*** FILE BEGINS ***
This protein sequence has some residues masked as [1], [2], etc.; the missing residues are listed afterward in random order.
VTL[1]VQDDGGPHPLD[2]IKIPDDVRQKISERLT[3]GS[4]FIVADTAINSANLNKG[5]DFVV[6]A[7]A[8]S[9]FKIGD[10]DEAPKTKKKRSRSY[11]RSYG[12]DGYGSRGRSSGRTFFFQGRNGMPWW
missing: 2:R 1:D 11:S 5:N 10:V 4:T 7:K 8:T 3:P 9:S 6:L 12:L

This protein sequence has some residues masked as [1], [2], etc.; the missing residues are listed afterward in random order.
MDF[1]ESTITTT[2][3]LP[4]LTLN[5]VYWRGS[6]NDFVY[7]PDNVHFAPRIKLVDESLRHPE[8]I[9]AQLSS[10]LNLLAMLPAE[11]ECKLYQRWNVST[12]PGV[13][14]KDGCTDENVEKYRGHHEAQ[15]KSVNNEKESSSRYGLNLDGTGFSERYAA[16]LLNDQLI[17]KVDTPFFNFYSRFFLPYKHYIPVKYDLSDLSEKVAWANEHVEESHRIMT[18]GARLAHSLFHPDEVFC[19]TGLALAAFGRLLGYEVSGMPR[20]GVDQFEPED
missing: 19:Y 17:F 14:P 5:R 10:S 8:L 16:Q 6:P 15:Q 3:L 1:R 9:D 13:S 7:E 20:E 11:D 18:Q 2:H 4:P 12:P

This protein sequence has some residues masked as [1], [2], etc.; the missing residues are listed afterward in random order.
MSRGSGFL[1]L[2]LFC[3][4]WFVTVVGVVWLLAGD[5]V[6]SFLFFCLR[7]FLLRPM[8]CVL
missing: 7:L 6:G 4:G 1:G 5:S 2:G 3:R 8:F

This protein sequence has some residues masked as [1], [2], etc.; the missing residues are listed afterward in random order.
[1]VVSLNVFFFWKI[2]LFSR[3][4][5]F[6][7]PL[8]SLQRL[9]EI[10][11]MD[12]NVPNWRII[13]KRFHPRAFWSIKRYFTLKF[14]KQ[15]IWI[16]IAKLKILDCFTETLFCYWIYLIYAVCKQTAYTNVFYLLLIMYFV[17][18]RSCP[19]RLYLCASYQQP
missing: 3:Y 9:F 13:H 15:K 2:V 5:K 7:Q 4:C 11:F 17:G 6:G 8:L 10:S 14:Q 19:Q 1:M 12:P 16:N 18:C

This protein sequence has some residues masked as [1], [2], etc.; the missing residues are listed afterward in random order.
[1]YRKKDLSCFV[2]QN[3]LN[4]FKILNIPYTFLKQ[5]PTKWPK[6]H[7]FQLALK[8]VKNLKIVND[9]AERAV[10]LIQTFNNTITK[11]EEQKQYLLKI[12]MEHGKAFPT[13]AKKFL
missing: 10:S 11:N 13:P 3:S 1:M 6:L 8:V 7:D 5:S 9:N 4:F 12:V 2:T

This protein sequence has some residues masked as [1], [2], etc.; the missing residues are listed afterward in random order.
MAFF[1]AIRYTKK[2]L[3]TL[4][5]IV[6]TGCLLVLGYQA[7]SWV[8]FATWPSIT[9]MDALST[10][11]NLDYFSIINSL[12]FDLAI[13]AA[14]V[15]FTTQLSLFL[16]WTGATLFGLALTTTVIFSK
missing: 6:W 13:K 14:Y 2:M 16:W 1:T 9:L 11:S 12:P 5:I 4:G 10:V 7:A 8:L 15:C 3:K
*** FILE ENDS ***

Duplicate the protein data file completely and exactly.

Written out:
This protein sequence has some residues masked as [1], [2], etc.; the missing residues are listed afterward in random order.
VTL[1]VQDDGGPHPLD[2]IKIPDDVRQKISERLT[3]GS[4]FIVADTAINSANLNKG[5]DFVV[6]A[7]A[8]S[9]FKIGD[10]DEAPKTKKKRSRSY[11]RSYG[12]DGYGSRGRSSGRTFFFQGRNGMPWW
missing: 2:R 1:D 11:S 5:N 10:V 4:T 7:K 8:T 3:P 9:S 6:L 12:L

This protein sequence has some residues masked as [1], [2], etc.; the missing residues are listed afterward in random order.
MDF[1]ESTITTT[2][3]LP[4]LTLN[5]VYWRGS[6]NDFVY[7]PDNVHFAPRIKLVDESLRHPE[8]I[9]AQLSS[10]LNLLAMLPAE[11]ECKLYQRWNVST[12]PGV[13][14]KDGCTDENVEKYRGHHEAQ[15]KSVNNEKESSSRYGLNLDGTGFSERYAA[16]LLNDQLI[17]KVDTPFFNFYSRFFLPYKHYIPVKYDLSDLSEKVAWANEHVEESHRIMT[18]GARLAHSLFHPDEVFC[19]TGLALAAFGRLLGYEVSGMPR[20]GVDQFEPED
missing: 19:Y 17:F 14:P 5:R 10:S 8:L 16:Q 6:P 15:Q 3:L 1:R 9:D 13:S 7:E 20:E 11:D 18:Q 2:H 4:P 12:P

This protein sequence has some residues masked as [1], [2], etc.; the missing residues are listed afterward in random order.
MSRGSGFL[1]L[2]LFC[3][4]WFVTVVGVVWLLAGD[5]V[6]SFLFFCLR[7]FLLRPM[8]CVL
missing: 7:L 6:G 4:G 1:G 5:S 2:G 3:R 8:F

This protein sequence has some residues masked as [1], [2], etc.; the missing residues are listed afterward in random order.
[1]VVSLNVFFFWKI[2]LFSR[3][4][5]F[6][7]PL[8]SLQRL[9]EI[10][11]MD[12]NVPNWRII[13]KRFHPRAFWSIKRYFTLKF[14]KQ[15]IWI[16]IAKLKILDCFTETLFCYWIYLIYAVCKQTAYTNVFYLLLIMYFV[17][18]RSCP[19]RLYLCASYQQP
missing: 3:Y 9:F 13:H 15:K 2:V 5:K 7:Q 4:C 11:F 17:G 6:G 8:L 10:S 14:Q 19:Q 1:M 12:P 16:N 18:C

This protein sequence has some residues masked as [1], [2], etc.; the missing residues are listed afterward in random order.
[1]YRKKDLSCFV[2]QN[3]LN[4]FKILNIPYTFLKQ[5]PTKWPK[6]H[7]FQLALK[8]VKNLKIVND[9]AERAV[10]LIQTFNNTITK[11]EEQKQYLLKI[12]MEHGKAFPT[13]AKKFL
missing: 10:S 11:N 13:P 3:S 1:M 6:L 8:V 7:D 5:S 9:N 4:F 12:V 2:T

This protein sequence has some residues masked as [1], [2], etc.; the missing residues are listed afterward in random order.
MAFF[1]AIRYTKK[2]L[3]TL[4][5]IV[6]TGCLLVLGYQA[7]SWV[8]FATWPSIT[9]MDALST[10][11]NLDYFSIINSL[12]FDLAI[13]AA[14]V[15]FTTQLSLFL[16]WTGATLFGLALTTTVIFSK
missing: 6:W 13:K 14:Y 2:M 16:W 1:T 9:L 11:S 12:P 5:I 4:G 10:V 7:A 8:L 15:C 3:K